On Monday, Google joined forces with fellow tech giants including Facebook, Apple and Yahoo! to call for sweeping changes to US surveillance laws and an international ban on bulk collection of data to help preserve the public’s “trust in the internet”.

“We take privacy and security very seriously,” Mr Huffman said. “ Our goal is to keep users’ information private and use it in a way that helps that user. When I ask Google for travel information during my trip it draws it out using my hotel confirmation email. So I’m trusting Google with that information and in exchange I’m getting that value.”

Google believes it can ultimately fulfil people’s data needs by sending results directly to microchips implanted into its user’s brains. Research has already begun with such chips to help disabled people steer their wheelchairs.

“If you think hard enough about certain words they can be picked up by sensors fairly easily. It’ll be interesting to see how that develops,” Mr Huffman said.

His current priority is utilising Google’s Knowledge Graph, an expanding store of information holding 18 billion facts on 60 million subjects, to deliver a more “human” search response. Voice-based search requests are more complex than the two-word searches typed into the search engine.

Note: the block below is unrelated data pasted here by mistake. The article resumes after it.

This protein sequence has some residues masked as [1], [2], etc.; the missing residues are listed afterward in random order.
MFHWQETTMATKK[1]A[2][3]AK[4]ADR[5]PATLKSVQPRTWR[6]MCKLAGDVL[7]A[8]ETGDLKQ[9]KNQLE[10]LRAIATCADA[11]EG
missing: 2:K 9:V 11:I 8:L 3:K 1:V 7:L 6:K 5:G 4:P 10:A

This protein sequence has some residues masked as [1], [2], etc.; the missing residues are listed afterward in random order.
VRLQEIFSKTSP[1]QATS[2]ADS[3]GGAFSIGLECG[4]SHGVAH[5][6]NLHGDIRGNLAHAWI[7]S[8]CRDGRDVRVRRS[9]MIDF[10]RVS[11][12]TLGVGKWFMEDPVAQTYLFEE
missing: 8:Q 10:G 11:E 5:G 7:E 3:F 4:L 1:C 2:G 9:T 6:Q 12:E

“My team is working very hard on the idea of a richer conversation with Google. We use a fairly complex linguistic structure in conversation that Google today doesn’t understand.

“But five years from now we will be having that kind of conversation with Google and it will just seem natural. Google will answer you the same way a person would answer.”

The engineer adds: “Google will understand context in conversation but it’s not an armchair psychiatrist. You can’t have a conversation about your mother. Google can’t talk to me about how I feel about things until it understands factual ‘things’. We’re just getting started understanding ‘things’ in the world.”